Erica shows Michael Felicity’s picture on her cell phone. She looks remarkably like Robyn did the day before she died.
Parts of this novel read like a typical Jerry Springer episode. Who is Felicity’s father? What will a paternity test prove? Was Erica unfaithful while married to Michael? Inquiring minds want to know.
So do the local police when Erica reports Felicity abducted. Did Michael abduct his daughter? Did Erica abduct Felicity from another mother after Erica had a miscarriage ten years ago? Did a pedophile snatch the little girl when Erica’s attention was averted? Or did Angela, jealous that Erica gave Michael a child, abduct and kill Felicity because she couldn’t have children herself?
The author tosses in a few additional complications and a handful of supporting characters to keep the reader guessing. With  every passing minute, the chances of finding Felicity alive become less and less. The timebomb is ticking. The sands in the hourglass are running out.
Somebody’s Daughter is a compelling read. Highly recommended.

One hell of a weird story! Surreal and spellbinding

what immortal hand

Johnny Worthen’s What Immortal Hand (Omnium Gatherum, October 2017) is one hell of a weird story. It’s the darkest horror I’ve read in a long time.

Michael Oswald stares into the Abyss. He’s already lost his wife, his home, his kids, and now he’s about to lose his job. He feels himself on a slippery slope sliding into nothingness. His self-destruction is nearly complete. He feels as if he has no past, no future. It’s as if time itself plays tricks on him. He loses hours, days, weeks, maybe even years.

He can’t remember his early childhood the way other people can. He can’t even remember half of what happened yesterday. To the world, Michael Oswald is a loser because he values none of the trappings of civilized society. Michael has always been different than others. He believes it’s because he was raised within the foster care system, a ward of the state. He’s had many names, a different last name each time he entered a new foster home, and he has no idea at all who he truly is, who his real parents are, or who raised him during those influential years from three to seven.

Who is he? Where is he? When is he?

What is he?

All his life, it seems, Michael has been aware that there is a caste system—a natural order—at work in the world, even in democratic America. There’s always been haves and have-nots. There’s always been thugs who prey on Travelers. Some people deserve to die and need to be killed as a public service. But, in the end, all living things must die.

If God gives you lemons, get another god. Everyone is born of a Mother, isn’t he or she? And isn’t everyone reborn again and again?

Heh heh.

One hell of a weird story! Surreal and spellbinding. Johnny Worthen’s What Immortal Hand is the darkest tale I’ve read in a long time.

 

 

 

Supernatural Noir

the corpse and the girl

 

John Urbancik’s style is spellbinding. He’s a consummate craftsman. His writing seems like a cross between Raymond Chandler and Stephen King, with maybe a little Richard Thomas thrown in. Maybe some Lewis Carroll, too, to make it even more surreal.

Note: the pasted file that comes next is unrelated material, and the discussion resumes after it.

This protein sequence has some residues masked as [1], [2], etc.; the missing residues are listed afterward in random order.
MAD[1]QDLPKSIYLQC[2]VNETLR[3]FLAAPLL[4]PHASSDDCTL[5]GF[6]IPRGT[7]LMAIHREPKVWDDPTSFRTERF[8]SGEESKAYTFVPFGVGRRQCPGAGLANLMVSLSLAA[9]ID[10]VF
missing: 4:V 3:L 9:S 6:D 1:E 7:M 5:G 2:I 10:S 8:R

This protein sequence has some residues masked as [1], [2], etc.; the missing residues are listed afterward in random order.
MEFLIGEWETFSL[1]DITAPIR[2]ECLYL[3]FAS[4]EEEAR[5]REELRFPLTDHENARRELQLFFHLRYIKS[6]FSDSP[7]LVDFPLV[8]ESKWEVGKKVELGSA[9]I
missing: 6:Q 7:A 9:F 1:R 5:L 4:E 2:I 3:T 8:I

The Corpse and the Girl from Miami (Dark Fluidity, 2017) is a mystery within a mystery. It’s noir and a supernatural thriller all in one.

And, despite everything else, it’s also a love story.

It’s set in Boston, MA, not in Miami. There are some displaced Floridians (Ofelia, Mr. Maker, Armando Luis Salazar) prowling the New England darkness one unusually stormy night, but they have no special love for Bean Town. Neither does The Corpse.

Imagine waking up in a cemetery with three bullet holes in your chest and no pulse. You have no remembrance of who shot you or why. You can’t even remember your name.

Piecing together his identity and solving the mystery of his murder turns into a herculean task for the dead man. There’s another walking dead man and a burgeoning cast of characters, some of whom may be aligned with powerful supernatural forces, to complicate the plot.

No one tells the truth. Ferreting out who killed whom, who is working for whom, and who’s a good person and who’s a bad person keeps the reader turning pages.

If you like a good mystery in an urban fantasy with supernatural elements, you’ll love The Corpse and the Girl from Miami.

Why so many serial killers?

 

“If every age gets the lunatics it deserves, then our age of anxiety deserves those who are in the grip of a compulsion.” Can’t Just Stop: An Investigation of Compulsions by Sharon Begley (Simon & Schuster, February 2017) hypothesizes that “compulsions are a response to anxiety, and modern life is filled with overwhelming anxiety.” Compulsions offer us an illusion of control in a world gone mad. “We cling to compulsions as if to a lifeline, for it is only by engaging in compulsions that we can drain enough of our anxiety to function.”

The idea behind Begley’s book was so compelling that I simply had to buy it. I’m a compulsive bookaholic who needs to know what’s inside every book (which may be an impossible task) or continuous wondering will drive me crazy.

That’s my excuse, anyway, for buying books, and I’m sticking to it. I’ve become a compulsive book hoarder. Books are more than a compulsion with me, they’re an obsession. And, as long as I have a book to read or a book to write, I don’t feel the need to kill anyone.